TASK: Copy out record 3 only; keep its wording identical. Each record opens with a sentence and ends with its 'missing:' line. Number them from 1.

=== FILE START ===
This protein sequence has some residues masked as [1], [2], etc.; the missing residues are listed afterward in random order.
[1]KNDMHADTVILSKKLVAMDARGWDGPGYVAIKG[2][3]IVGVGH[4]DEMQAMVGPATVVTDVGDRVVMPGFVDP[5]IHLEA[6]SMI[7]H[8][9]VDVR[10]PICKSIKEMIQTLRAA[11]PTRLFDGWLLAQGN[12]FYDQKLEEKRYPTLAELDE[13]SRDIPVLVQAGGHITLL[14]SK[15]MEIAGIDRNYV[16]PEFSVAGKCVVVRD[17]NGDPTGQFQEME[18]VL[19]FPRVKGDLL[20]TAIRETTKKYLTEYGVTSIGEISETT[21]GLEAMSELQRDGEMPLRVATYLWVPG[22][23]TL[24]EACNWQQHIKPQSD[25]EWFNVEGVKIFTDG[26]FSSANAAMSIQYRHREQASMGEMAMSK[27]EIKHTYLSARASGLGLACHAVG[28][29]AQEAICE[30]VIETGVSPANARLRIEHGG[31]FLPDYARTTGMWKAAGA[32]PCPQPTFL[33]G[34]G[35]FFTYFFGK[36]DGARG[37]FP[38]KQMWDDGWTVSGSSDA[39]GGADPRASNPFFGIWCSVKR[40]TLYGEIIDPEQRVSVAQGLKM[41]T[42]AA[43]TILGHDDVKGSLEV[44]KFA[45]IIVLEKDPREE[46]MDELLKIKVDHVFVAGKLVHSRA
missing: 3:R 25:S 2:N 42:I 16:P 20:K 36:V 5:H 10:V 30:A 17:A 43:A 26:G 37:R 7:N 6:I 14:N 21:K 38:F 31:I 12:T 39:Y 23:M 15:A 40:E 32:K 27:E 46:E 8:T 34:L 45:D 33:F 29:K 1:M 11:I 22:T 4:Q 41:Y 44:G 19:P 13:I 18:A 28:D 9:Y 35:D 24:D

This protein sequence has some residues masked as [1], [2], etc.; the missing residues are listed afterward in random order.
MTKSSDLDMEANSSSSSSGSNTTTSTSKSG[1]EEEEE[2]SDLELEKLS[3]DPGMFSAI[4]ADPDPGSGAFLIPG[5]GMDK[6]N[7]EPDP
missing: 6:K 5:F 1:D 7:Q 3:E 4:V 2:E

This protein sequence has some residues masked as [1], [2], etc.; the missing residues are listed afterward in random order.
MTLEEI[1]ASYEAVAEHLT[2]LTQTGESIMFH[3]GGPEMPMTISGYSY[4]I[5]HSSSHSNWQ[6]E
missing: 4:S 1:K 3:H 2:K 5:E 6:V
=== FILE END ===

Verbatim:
This protein sequence has some residues masked as [1], [2], etc.; the missing residues are listed afterward in random order.
MTLEEI[1]ASYEAVAEHLT[2]LTQTGESIMFH[3]GGPEMPMTISGYSY[4]I[5]HSSSHSNWQ[6]E
missing: 4:S 1:K 3:H 2:K 5:E 6:V